receiving said sensor signal by the transmitter;
sending a position signal from said transmitter to a remote receiver, said position signal corresponding to the status of the panel; and,
providing a position indicator from said remote receiver corresponding to said status of the panel.
22. A method for monitoring a panel comprising:
sending a sensor signal to a transmitter where the sensor signal is provided by a sensor detecting a status of the panel, said sensor to be comprised of a limit switch having an infrared emitter and an infrared receiver, said limit switch to detect a number of revolutions within a motor assembly using said infrared emitter and infrared receiver, said limit switch to provide said sensor signal to the transmitter when the number of revolutions equals a preset limit;
receiving said sensor signal by the transmitter;
sending a position signal from said transmitter to a remote receiver, said position signal corresponding to the status of the panel; and,
providing a position indicator from said remote receiver corresponding to said status of the panel.
23. A method for monitoring a panel comprising:
sending a sensor signal to a transmitter where the sensor signal is provided by a sensor detecting a status of the panel, said sensor to be comprised of a device attached to a side of said panel, said side to contact a surface when the panel is in a closed position, said device to detect said surface when the panel is in the closed position, said sensor to provide the sensor signal to the transmitter indicating that said panel is not in the closed position when said device does not detect said surface;
receiving said sensor signal by the transmitter;
sending a position signal from said transmitter to a remote receiver, said position signal corresponding to the status of the panel; and,
providing a position indicator from said remote receiver corresponding to said status of the panel.
24. The method of claim 23 wherein said device is a button which is in a depressed position when the panel is in the closed position, said sensor to provide the sensor signal to the transmitter indicating that the panel is not in the closed position when said button is not in the depressed position.
25. The method of claim 23, wherein sending the sensor signal to the transmitter comprises sending the sensor signal to the transmitter where the sensor signal is provided by the sensor detecting the surface when the panel is in the closed position, where said surface is a floor and the sensor is positioned near the bottom of the panel, said panel to contact the floor when in the closed position.
26. The method of claim 23, wherein sending the sensor signal to the transmitter comprises sending the sensor signal to the transmitter where the sensor signal is provided by the sensor detecting the status of the panel, where said status detected by the sensor is one of the closed position or an open position, said sensor to provide the sensor signal corresponding to the closed position when the surface is detected, said sensor to further provide the sensor signal corresponding to the open position when the surface is not detected.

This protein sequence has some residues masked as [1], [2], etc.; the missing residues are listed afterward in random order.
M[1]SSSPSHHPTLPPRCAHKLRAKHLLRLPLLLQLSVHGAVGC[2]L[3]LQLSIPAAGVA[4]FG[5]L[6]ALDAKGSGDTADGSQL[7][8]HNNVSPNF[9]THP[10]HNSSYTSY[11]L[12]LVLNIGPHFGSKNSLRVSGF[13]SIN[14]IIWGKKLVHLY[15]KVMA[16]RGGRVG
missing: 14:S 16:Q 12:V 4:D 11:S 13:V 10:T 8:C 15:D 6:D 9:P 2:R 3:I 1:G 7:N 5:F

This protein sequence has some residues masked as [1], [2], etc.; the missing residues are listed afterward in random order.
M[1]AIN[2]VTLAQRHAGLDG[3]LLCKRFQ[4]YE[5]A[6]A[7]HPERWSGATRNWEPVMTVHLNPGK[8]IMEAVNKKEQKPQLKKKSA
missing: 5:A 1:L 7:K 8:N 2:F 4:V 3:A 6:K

27. The method of claim 24, wherein sending the sensor signal to the transmitter comprises sending the sensor signal to the transmitter where the sensor signal is provided by the sensor detecting the surface when the panel is in a closed position, wherein the surface is a floor that the panel contacts when in the closed position, said sensor to not detect the surface when the panel is not in contact with the floor and to provide a sensor signal indicating that the panel is in an open position.
28. The method of claim 23, wherein sending the sensor signal to the transmitter comprises sending the sensor signal to the transmitter where the sensor signal is provided by the sensor detecting the status of the panel when a moveable portion of the sensor is displaced by the surface when the panel is in the closed position.
29. The method of claim 28, wherein sending the sensor signal to the transmitter comprises sending the sensor signal to the transmitter where the sensor signal is provided by the sensor detecting the status of the panel when a moveable portion of the sensor is displaced by the surface when the panel is in the closed position, said moveable portion comprised of at least one of a push rod, a spring, a button, and a switch.
30. The system of claim 1, 7, 8 or 9 wherein said position indicator comprises a visual indicator.
31. The system of claim 30 wherein said visual indicator is an LED that illuminates when the panel is not in a closed position.
32. The system of claim 1, 7, 8 or 9 wherein said position indicator comprises an audio indicator.
33. The system of claim 32 wherein said audio indicator comprises a buzzer that sounds when the panel is not in a closed position.
34. The system of claim 1, 7, 8 or 9 wherein said position indicator comprises a relay to enable a power source in response to the position signal.